Garry South: Strategist by Day, Vestment Designer by Nightby Shawn R. Tribe
November 6, 2017Liturgical Arts Journal
Featuring new work in the realm of the liturgical arts is one of our stated goals here at LAJ. After all, we are not only interested in the tradition of liturgical art in its historical manifestations but also in its living one’s. Traditional liturgical arts are not, after all, consigned to be mere museum pieces, but rather can and do find a continuing living expression in the here and now.
Recently a reader of LAJ, Garry South — a strategist by day and vestment designer by night — sent in an example of his work; a traditional five piece vestment set (chasuble, stole, maniple, chalice veil and burse) which he designed for one of the priests of the Ordinariate of the Chair of St. Peter in San Diego, California.
Mr. South, a convert, has been at his craft for over thirty years now and has produced dozens of pieces over the years, investing a copious amount of time in the careful design and execution of each of his pieces. He has worked in various styles, from the Roman and Spanish baroque styles, to the gothic revival form that we have the pleasure of showing to readers today.
We will get right to it and show the completed work while actually worn — the ultimate test for any vestment work. I have seen many a vestment which looks fine while laid out, but when worn one might suddenly find that the vestment proportions are off or that it does not wear in manner that is graceful and dignified. Fortunately, that is not the case here.
What I particularly like about this chasuble are the textures found on it. There is some depth to it which is accomplished through the combination of elements such as the brocade, the trims and weightier design elements like the fleur-de-lys. (See below)
When you look at the chasuble overall it has a certain weight and substance to it. This lends it a certain stately gravitas in my estimation. This might be better seen below:
As noted the set is a traditional five piece set, meaning that it can be utilized within both the modern and ancient liturgical uses, as well of course the Anglican use, where it finds its current liturgical home.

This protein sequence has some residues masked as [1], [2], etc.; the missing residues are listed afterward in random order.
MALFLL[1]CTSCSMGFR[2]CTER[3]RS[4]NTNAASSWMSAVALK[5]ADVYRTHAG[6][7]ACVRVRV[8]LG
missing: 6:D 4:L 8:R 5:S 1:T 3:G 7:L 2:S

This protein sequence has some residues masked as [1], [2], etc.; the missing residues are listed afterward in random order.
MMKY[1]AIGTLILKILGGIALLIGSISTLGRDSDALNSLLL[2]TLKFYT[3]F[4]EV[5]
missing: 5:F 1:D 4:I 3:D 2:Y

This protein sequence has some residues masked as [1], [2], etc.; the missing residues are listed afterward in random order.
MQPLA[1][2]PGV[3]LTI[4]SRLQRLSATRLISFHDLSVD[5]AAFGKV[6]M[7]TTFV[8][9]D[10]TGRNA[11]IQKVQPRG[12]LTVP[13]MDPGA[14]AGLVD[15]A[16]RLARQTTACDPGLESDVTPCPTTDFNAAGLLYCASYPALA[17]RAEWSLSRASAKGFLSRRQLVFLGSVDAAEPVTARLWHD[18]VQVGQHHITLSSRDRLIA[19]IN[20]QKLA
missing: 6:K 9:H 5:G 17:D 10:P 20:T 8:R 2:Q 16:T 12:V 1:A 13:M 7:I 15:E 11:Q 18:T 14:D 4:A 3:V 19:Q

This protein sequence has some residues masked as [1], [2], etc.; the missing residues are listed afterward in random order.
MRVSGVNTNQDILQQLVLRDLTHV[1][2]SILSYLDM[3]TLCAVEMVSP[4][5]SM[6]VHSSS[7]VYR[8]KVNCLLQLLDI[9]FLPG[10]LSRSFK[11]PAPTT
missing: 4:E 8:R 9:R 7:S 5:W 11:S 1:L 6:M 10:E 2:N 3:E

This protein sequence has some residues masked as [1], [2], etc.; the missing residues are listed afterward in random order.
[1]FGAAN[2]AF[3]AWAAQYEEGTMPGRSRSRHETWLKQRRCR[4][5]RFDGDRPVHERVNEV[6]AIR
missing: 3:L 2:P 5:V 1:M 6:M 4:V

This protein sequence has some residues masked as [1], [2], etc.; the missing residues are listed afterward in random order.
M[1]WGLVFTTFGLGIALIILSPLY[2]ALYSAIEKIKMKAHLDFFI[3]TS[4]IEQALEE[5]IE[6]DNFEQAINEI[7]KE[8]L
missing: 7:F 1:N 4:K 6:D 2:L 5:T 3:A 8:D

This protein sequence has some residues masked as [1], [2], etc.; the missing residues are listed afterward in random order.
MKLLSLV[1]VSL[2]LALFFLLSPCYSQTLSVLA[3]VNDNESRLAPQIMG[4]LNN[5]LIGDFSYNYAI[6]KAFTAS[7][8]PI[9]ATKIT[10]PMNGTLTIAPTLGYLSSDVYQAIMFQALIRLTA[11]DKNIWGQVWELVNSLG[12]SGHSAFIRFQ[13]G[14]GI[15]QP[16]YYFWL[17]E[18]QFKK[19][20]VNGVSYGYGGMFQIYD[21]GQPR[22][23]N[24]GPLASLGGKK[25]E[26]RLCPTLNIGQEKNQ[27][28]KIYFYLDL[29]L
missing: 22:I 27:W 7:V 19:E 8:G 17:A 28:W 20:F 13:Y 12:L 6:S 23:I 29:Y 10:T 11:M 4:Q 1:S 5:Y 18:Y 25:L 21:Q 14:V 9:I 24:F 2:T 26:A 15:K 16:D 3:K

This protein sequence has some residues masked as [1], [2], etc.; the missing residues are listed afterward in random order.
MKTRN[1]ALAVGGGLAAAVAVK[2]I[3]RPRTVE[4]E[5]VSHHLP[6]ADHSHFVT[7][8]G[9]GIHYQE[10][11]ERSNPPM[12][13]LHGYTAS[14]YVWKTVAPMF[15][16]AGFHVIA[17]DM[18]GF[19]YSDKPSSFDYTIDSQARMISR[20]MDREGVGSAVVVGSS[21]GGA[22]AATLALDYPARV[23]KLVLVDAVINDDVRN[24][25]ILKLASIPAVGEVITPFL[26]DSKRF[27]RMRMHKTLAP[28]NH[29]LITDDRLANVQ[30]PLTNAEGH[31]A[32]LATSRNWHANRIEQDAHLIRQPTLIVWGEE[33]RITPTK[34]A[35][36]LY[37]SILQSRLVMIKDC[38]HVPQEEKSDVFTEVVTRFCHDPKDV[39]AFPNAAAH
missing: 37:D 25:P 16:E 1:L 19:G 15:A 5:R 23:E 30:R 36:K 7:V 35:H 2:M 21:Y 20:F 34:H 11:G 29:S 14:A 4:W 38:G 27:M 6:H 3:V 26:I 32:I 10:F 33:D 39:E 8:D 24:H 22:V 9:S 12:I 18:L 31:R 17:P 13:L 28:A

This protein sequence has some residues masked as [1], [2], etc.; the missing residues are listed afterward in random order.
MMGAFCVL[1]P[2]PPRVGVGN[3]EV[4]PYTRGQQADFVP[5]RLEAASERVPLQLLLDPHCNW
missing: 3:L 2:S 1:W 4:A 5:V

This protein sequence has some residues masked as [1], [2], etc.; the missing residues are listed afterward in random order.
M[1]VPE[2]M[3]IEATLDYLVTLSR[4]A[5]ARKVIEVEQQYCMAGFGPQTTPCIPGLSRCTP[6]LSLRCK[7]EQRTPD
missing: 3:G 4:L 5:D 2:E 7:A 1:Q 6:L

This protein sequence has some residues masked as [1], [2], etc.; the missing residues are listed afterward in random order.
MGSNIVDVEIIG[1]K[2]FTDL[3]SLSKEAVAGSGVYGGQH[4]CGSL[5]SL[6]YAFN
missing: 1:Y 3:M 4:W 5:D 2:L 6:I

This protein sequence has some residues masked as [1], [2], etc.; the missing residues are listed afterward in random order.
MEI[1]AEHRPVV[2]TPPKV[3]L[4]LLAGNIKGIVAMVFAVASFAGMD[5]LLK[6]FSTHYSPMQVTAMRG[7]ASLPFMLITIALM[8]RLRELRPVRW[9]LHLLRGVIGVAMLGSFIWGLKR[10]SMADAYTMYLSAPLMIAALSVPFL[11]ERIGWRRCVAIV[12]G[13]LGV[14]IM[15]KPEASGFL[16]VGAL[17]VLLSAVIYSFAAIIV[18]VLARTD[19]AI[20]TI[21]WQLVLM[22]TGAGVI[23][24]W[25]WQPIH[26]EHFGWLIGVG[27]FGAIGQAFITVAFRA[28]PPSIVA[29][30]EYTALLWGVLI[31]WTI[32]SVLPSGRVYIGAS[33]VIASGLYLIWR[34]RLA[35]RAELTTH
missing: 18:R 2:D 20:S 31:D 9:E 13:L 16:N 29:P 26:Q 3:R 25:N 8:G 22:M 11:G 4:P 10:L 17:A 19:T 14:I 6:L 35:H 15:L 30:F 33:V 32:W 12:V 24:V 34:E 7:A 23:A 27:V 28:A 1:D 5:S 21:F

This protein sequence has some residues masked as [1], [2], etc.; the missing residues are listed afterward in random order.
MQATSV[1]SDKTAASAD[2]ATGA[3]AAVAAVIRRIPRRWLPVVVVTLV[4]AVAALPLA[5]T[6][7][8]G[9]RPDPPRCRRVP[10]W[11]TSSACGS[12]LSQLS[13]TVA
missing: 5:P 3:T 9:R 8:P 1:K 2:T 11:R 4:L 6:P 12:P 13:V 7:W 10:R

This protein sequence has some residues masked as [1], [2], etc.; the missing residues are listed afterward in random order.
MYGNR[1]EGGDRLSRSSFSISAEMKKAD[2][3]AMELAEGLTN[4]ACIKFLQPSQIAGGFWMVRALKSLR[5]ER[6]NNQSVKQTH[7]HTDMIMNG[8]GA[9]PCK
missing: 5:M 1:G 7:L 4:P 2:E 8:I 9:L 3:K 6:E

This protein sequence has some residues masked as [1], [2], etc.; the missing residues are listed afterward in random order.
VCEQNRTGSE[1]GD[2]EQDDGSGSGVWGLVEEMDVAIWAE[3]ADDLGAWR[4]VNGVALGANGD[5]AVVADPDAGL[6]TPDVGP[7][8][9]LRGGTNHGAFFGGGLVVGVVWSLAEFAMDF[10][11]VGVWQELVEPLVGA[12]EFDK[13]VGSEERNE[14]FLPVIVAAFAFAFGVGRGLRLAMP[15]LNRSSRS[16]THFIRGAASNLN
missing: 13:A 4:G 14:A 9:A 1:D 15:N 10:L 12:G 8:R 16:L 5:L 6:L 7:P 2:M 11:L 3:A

Chalice Veil and Burse
The colours on the set are also quite appealing and I particularly like the parallel colours of the tassels found on the stole and maniplle.
This is a very fine piece of work. All of the aforementioned elements contribute to making it “work” but what I think especially critical are the varying textures and the substance and depth they give to the vestment, adding layers of interest. Whether we are speaking of baroque or gothic styles, it is this sort of aspect that, in my experience, cam mark the difference between a notable vestment and a rather lack-lustre one.
If I were to offer any one suggestion it is one rooted in this same idea. Namely, I do wonder if the front of the chasuble would benefit from more ornamentation — both to add visual interest as well as to balance out the vestment as a whole. This could be accomplished by adding more of the horizontal trim and fleur-de-lys to the front orphreys. To give a sense of what I mean, here are some mock-up’s:
Left: The original design. Right: LAJ design proposal
To the left is the design of the back of the chasuble. To the right is the LAJ proposal for the front. This might give a good example of what I mean by balancing out the vestment as a whole by giving a similar amount of ornamentation to the front as on the back.
Of course, this is just offered as a suggestion and in a spirit of constructive contribution. Certainly LAJ is overall quite impressed with this particular work by Mr. South and we hope to feature more of his work in the future.